The time has come to renovate a small bathroom in your home. You finally have both the funds and the will to get this done. What now? In such a small area, every design choice must be carefully thought out.
Here are a few ceramic tile ideas for small bathrooms.
What are Small Bathrooms?
To begin with, let’s understand that in the last sixty years the typical American home has nearly doubled in size. Most credible sources will tell us that the rooms that have increased in size the most over that time period are the bathrooms. There is also a wide range of naming conventions: primary bath, full bath, half bath, powder room, etc. At the end of the day, we see floor plans with square footage totals ranging from 20 SF to 225 SF and beyond. The image below gives us an educated guess of the average American bathroom size. So, let’s use 25 SF to 50 SF as the benchmark for our discussion of ceramic tile ideas for small bathrooms.
The long-time rule of thumb says that in a large bathroom you are free to use large tiles. On the other hand, a small bathroom suggests the use of smaller materials. This is generally sage advice. However, as we have discussed above, the typical bathroom in the 21st century continues to expand its footprint.
There was a time when a 1” x 1” tile, or perhaps a 2” x 2,” were the go-to facial dimensions in small bathroom spaces. Simply, tiles must be cut to fit the floor, wall, or backsplash space that has to be covered. So, smaller pieces can be installed whole, without cutting. Today, we can use technology to make cleaner, more visually friendly tile cuts. Consequently, the consumer should consider using larger tiles than the previous norm.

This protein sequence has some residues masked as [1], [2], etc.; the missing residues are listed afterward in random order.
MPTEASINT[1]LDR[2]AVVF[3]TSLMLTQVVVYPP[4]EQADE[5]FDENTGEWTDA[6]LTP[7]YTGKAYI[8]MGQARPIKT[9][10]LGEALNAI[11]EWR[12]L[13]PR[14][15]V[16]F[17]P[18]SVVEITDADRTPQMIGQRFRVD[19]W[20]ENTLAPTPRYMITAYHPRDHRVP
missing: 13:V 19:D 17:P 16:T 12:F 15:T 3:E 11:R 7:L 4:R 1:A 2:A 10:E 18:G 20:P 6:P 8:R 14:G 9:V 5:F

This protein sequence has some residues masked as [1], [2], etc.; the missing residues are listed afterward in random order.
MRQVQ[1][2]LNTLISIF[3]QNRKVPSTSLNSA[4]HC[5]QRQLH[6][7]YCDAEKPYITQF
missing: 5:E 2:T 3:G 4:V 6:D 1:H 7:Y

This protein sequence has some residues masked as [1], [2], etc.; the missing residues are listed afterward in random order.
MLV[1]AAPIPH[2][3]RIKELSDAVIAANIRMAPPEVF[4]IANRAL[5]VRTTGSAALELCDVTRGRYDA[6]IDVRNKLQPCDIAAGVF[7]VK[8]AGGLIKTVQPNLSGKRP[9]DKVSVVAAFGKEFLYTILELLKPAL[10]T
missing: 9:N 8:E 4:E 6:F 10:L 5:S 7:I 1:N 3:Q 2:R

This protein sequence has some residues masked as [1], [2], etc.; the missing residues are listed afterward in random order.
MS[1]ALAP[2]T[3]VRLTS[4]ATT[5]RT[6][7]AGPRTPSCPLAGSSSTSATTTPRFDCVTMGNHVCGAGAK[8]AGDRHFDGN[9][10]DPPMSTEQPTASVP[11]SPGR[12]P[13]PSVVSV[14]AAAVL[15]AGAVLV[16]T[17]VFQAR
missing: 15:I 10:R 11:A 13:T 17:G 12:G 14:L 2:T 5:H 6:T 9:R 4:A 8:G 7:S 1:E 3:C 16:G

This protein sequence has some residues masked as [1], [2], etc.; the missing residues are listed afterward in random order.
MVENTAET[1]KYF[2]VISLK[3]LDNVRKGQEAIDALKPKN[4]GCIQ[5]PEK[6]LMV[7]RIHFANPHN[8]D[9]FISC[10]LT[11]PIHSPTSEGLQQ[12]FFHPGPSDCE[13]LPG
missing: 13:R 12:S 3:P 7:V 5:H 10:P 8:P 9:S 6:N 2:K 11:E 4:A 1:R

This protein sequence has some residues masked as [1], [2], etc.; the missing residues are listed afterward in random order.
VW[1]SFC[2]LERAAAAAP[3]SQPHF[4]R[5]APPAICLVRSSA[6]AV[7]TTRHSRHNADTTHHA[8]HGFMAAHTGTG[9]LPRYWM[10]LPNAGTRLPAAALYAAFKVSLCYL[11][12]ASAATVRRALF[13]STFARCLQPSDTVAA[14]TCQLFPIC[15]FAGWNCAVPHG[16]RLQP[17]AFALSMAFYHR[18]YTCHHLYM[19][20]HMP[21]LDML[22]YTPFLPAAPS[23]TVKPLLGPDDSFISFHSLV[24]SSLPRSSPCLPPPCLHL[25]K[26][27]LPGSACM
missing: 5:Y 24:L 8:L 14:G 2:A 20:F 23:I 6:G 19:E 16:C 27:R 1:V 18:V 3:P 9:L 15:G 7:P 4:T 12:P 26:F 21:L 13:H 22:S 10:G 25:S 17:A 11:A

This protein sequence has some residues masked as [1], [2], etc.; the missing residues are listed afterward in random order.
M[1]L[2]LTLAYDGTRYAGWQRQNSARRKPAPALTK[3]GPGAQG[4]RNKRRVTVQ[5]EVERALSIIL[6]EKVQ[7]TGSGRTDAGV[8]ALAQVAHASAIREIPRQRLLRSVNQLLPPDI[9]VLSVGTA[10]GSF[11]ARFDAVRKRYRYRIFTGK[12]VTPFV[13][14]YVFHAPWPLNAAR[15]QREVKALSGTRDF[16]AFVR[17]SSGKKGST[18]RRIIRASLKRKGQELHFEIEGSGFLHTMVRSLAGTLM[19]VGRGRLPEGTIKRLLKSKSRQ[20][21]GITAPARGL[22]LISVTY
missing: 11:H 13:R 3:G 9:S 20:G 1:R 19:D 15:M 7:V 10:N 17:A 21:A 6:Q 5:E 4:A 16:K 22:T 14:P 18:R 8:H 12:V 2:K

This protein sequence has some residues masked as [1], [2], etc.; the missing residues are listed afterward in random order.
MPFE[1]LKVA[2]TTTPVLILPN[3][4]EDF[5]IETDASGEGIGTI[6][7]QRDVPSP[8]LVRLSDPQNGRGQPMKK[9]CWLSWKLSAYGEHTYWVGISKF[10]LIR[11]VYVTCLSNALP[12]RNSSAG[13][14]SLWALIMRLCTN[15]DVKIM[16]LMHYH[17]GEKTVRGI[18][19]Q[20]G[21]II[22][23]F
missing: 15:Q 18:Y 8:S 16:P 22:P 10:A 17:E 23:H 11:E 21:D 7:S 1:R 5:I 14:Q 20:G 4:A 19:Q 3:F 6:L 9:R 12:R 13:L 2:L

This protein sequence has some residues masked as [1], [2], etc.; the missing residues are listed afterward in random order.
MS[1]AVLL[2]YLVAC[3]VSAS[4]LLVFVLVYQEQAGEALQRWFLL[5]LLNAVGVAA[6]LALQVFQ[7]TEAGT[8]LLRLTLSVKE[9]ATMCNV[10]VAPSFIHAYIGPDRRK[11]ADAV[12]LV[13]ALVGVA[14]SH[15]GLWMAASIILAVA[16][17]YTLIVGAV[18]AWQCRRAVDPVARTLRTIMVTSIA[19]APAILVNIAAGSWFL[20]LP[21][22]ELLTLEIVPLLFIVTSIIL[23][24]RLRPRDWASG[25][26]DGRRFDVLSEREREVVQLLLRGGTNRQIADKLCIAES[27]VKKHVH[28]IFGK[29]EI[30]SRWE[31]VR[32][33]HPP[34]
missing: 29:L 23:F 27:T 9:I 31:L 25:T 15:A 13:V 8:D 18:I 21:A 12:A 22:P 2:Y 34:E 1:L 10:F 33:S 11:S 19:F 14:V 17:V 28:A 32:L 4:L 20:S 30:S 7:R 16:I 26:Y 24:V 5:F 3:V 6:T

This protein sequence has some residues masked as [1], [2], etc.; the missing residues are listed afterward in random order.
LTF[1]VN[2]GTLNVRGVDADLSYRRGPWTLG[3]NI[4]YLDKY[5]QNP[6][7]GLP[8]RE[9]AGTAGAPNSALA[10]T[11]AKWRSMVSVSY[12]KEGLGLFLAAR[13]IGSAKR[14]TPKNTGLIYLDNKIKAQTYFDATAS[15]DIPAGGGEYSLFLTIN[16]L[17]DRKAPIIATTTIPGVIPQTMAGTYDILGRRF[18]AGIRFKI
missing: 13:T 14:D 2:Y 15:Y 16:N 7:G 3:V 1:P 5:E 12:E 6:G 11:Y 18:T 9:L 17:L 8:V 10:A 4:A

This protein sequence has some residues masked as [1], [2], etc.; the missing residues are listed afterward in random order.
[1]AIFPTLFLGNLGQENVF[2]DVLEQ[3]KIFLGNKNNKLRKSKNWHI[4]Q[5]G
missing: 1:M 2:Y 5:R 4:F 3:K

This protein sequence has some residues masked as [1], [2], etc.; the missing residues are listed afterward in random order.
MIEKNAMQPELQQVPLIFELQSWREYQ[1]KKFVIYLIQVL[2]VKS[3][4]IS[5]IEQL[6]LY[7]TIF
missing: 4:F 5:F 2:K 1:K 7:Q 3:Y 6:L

Colors & Tones
White, beige, and light gray have been the safe color choices in bathrooms, both large and small, for years. Then again, bathroom design “rules” have been all over the proverbial map for decades. Minimalism, Rustic Vogue, CottageCore, Mid-Century Modern, and Deco-inspired themes have all seen their day in the recent design sun. So what are homeowners and professional design teams to do?
Color and Mood Psychology
First, let’s try to understand the use of color. For example, it is easy to see why white is popular. It is hygienic, spreads light around, makes very little design comment, and allows most smaller spaces to appear larger. In a similar vein, beige values and pale gray offer a neutral canvas that a design scheme is planned over.
At a deeper level, in the 1970s, psychologist Angela Wright began to explore how color affects our mood. She found distinct correlations between colors and human behavior that can help us decide what might the best ceramic tile ideas for small bathrooms. Ms. Wright created her Colour Affects System outlining these main points:
- Color impacts us all psychologically.
- Some of this is personal, but there are also cultural, age, gender, and other elements that can be segmented and analyzed.
- There are four color groupings that impact us differently. Check them out below via wearemarvelous.com.
To summarize color in a small bathroom, lighter hues are the traditional path, but it is your bathroom. It is your opportunity to select dramatic feature colors based on personal taste and perhaps on some of the information provided above.
The shape of a tile can be neutral, directional, dramatic, or simply interesting. Whether a small bathroom or larger primary bath, a square is somewhat visually neutral. Unless it is in an aggressive color, you won’t see this shape so prominently. A rectangular tile can expand a space in the direction that it is installed, be that vertically or horizontally. A diamond shape will certainly add some drama, as you see from our Status Ceramic Collection:
Take a look at the hexagons on the wall below, again from our Status Collection, and we hope you see an interesting space.
Your bathroom might be small, but your ideas don’t have to be. White is light and bright. Light gray and beiges play well with others. That said, please consider the opportunity you have to personalize your space with dramatic colors and shapes. Thanks for reading.